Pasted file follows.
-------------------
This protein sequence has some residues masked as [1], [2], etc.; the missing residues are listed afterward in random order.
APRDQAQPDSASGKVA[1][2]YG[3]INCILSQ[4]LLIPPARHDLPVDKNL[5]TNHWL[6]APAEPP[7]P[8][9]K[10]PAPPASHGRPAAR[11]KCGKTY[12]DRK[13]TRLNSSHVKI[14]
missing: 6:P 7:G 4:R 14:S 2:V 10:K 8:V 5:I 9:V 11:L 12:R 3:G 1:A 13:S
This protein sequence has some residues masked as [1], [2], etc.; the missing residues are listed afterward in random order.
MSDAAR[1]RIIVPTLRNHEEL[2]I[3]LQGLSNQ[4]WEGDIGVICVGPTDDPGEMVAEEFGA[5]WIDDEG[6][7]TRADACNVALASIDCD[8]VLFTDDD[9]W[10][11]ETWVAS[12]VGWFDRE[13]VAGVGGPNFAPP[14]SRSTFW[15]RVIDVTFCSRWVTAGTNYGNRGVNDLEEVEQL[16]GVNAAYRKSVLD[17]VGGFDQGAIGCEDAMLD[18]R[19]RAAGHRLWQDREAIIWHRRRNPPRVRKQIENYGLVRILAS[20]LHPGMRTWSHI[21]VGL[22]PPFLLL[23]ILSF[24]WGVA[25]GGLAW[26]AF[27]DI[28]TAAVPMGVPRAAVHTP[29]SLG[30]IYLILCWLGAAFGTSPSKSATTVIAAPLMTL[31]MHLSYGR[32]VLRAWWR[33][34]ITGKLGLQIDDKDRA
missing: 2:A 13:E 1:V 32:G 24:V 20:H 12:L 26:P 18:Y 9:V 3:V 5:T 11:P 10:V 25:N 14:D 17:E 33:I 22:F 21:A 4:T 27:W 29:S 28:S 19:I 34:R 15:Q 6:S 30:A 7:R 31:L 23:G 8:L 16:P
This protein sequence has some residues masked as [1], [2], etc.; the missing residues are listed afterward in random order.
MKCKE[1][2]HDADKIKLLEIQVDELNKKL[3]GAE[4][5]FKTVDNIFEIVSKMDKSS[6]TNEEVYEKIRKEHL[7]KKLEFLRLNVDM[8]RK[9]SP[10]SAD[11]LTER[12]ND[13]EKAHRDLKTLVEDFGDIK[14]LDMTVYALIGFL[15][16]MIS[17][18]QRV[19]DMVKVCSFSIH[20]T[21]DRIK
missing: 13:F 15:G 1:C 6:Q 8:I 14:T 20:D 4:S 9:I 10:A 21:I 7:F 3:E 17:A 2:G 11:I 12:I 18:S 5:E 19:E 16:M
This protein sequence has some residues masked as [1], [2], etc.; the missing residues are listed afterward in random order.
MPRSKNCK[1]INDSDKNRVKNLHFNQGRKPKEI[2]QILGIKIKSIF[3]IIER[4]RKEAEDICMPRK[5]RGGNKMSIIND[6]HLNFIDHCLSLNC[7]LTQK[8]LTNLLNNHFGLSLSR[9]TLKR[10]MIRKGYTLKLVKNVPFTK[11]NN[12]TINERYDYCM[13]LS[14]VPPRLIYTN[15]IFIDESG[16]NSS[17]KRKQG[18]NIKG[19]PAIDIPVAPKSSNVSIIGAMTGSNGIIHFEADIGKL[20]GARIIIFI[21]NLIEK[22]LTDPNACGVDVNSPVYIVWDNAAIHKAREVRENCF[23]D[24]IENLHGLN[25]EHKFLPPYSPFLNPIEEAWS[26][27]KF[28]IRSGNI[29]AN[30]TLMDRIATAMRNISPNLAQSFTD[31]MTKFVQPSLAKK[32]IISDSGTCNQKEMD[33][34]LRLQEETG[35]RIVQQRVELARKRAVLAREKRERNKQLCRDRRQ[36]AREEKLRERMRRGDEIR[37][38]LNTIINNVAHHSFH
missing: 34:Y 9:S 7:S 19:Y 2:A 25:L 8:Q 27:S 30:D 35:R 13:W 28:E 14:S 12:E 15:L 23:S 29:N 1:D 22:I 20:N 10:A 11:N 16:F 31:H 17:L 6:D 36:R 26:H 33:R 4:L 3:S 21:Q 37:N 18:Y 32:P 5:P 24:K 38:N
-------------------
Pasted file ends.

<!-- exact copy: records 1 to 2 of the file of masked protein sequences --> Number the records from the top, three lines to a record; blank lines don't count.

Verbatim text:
This protein sequence has some residues masked as [1], [2], etc.; the missing residues are listed afterward in random order.
APRDQAQPDSASGKVA[1][2]YG[3]INCILSQ[4]LLIPPARHDLPVDKNL[5]TNHWL[6]APAEPP[7]P[8][9]K[10]PAPPASHGRPAAR[11]KCGKTY[12]DRK[13]TRLNSSHVKI[14]
missing: 6:P 7:G 4:R 14:S 2:V 10:K 8:V 5:I 9:V 11:L 12:R 3:G 1:A 13:S
This protein sequence has some residues masked as [1], [2], etc.; the missing residues are listed afterward in random order.
MSDAAR[1]RIIVPTLRNHEEL[2]I[3]LQGLSNQ[4]WEGDIGVICVGPTDDPGEMVAEEFGA[5]WIDDEG[6][7]TRADACNVALASIDCD[8]VLFTDDD[9]W[10][11]ETWVAS[12]VGWFDRE[13]VAGVGGPNFAPP[14]SRSTFW[15]RVIDVTFCSRWVTAGTNYGNRGVNDLEEVEQL[16]GVNAAYRKSVLD[17]VGGFDQGAIGCEDAMLD[18]R[19]RAAGHRLWQDREAIIWHRRRNPPRVRKQIENYGLVRILAS[20]LHPGMRTWSHI[21]VGL[22]PPFLLL[23]ILSF[24]WGVA[25]GGLAW[26]AF[27]DI[28]TAAVPMGVPRAAVHTP[29]SLG[30]IYLILCWLGAAFGTSPSKSATTVIAAPLMTL[31]MHLSYGR[32]VLRAWWR[33][34]ITGKLGLQIDDKDRA
missing: 2:A 13:E 1:V 32:G 24:V 20:H 12:L 26:P 18:Y 9:V 3:V 5:T 11:P 10:V 25:N 14:D 17:E 33:I 22:F 21:A 4:T 27:W 29:S 28:S 19:I 34:R 15:Q 6:S 30:A 7:R 31:L 23:G 8:L 16:P